According to Costa Rica’s National Nomenclature Committee, as of Monday, the Gandoca-Manzanillo Wildlife Refuge will officially be known as the Jairo Mora Sandoval Gandoca-Manzanillo National Wildlife Refuge.
The renaming of the refuge honors slain turtle conservationist Jairo Mora, who was killed May 31 while patrolling Moín Beach, on the northern Caribbean coast, to protect nesting leatherback turtles and their eggs.
Though the Environment Ministry originally planned to designate a protected area at Moín and name it for the conservationist, Mora’s family, originally from Gandoca-Manzanillo, requested their son’s homage to be closer to home.
Located seven miles south of Puerto Viejo on Costa Rica’s Caribbean coast, the 12,382-acre-park is a popular nesting spot for green, hawksbill, leatherback and loggerhead sea turtles. Mora grew up near the park and learned conservation at a young age from his grandfather, who was instrumental in founding the refuge, according to Mora’s friends.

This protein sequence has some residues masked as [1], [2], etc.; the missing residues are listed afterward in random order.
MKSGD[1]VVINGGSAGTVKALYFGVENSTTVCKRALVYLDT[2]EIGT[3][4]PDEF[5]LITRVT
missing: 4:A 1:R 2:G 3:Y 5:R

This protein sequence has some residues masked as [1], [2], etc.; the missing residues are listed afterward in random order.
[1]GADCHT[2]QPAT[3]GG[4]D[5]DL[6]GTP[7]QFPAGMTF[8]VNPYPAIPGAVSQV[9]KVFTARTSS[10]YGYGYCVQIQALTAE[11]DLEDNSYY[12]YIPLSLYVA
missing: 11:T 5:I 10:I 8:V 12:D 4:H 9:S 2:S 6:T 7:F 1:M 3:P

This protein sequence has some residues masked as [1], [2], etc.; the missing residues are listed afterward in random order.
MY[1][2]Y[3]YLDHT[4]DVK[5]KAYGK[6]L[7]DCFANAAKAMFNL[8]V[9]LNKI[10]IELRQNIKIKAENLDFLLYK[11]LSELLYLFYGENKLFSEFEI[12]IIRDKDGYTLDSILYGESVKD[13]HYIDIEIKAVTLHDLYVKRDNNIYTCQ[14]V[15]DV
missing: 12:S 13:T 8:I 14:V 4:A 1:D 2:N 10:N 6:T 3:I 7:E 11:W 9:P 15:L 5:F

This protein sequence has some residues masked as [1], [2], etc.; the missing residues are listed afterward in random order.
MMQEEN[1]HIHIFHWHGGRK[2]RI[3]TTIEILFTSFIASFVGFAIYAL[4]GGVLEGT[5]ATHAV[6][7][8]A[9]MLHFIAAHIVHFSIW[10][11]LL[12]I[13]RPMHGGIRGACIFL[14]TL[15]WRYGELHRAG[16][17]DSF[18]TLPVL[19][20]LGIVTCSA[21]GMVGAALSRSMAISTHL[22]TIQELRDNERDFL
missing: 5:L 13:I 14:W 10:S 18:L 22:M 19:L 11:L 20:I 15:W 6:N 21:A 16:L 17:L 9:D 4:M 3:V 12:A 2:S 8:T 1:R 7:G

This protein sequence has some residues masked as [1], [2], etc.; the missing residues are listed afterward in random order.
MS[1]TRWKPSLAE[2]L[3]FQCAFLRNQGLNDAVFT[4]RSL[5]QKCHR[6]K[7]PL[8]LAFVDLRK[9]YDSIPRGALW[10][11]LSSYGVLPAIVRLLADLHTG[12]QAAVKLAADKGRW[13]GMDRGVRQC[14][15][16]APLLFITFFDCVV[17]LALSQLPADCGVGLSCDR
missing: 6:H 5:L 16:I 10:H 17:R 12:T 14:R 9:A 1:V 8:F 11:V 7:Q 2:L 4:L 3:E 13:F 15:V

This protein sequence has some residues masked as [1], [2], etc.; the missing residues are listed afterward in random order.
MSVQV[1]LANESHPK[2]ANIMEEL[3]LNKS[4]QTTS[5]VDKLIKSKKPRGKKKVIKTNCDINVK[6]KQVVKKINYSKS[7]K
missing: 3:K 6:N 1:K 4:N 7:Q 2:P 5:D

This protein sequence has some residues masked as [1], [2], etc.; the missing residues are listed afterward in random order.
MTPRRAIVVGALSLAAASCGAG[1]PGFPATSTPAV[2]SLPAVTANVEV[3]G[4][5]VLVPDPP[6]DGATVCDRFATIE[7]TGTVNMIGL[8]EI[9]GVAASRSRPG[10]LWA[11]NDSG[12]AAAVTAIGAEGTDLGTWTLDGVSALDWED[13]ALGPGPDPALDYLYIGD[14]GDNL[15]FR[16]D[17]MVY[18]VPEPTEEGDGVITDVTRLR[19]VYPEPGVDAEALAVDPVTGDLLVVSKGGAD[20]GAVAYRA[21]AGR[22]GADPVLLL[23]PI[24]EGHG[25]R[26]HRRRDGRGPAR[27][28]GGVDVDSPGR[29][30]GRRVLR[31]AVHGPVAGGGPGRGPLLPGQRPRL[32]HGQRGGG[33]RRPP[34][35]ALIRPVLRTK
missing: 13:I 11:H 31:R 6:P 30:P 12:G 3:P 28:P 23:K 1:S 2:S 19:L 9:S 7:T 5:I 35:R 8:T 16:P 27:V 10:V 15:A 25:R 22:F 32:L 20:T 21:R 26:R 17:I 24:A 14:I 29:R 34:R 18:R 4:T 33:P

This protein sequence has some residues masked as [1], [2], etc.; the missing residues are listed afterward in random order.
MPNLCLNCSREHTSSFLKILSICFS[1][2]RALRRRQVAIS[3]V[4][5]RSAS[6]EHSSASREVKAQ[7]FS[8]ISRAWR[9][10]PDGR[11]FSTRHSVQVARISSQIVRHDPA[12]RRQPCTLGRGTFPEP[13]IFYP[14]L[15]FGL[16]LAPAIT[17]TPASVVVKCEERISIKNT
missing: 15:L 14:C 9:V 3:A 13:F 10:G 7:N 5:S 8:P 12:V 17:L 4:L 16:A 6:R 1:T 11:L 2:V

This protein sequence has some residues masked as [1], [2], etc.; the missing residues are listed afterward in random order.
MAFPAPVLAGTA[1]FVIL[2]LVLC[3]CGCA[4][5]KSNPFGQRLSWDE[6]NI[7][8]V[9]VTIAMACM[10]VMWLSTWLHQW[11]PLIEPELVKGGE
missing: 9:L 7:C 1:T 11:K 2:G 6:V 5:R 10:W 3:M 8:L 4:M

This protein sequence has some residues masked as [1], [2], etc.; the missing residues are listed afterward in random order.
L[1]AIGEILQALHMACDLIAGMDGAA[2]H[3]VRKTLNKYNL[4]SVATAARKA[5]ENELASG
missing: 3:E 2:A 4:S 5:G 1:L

He died at the age of 26, the victim of an attack by known turtle poachers, who target Moín Beach during turtle nesting season to steal eggs and sell them on the black market for $1 a piece. Two months after the attack, which also targeted four foreign volunteers who escaped unharmed, police arrested eight suspects in the killing. Seven remain in custody pending trial.
Poachers can earn up to $100 a night during nesting seasons. Customers of the illegal trade wrongly believe sea turtle eggs have aphrodisiacal powers when consumed.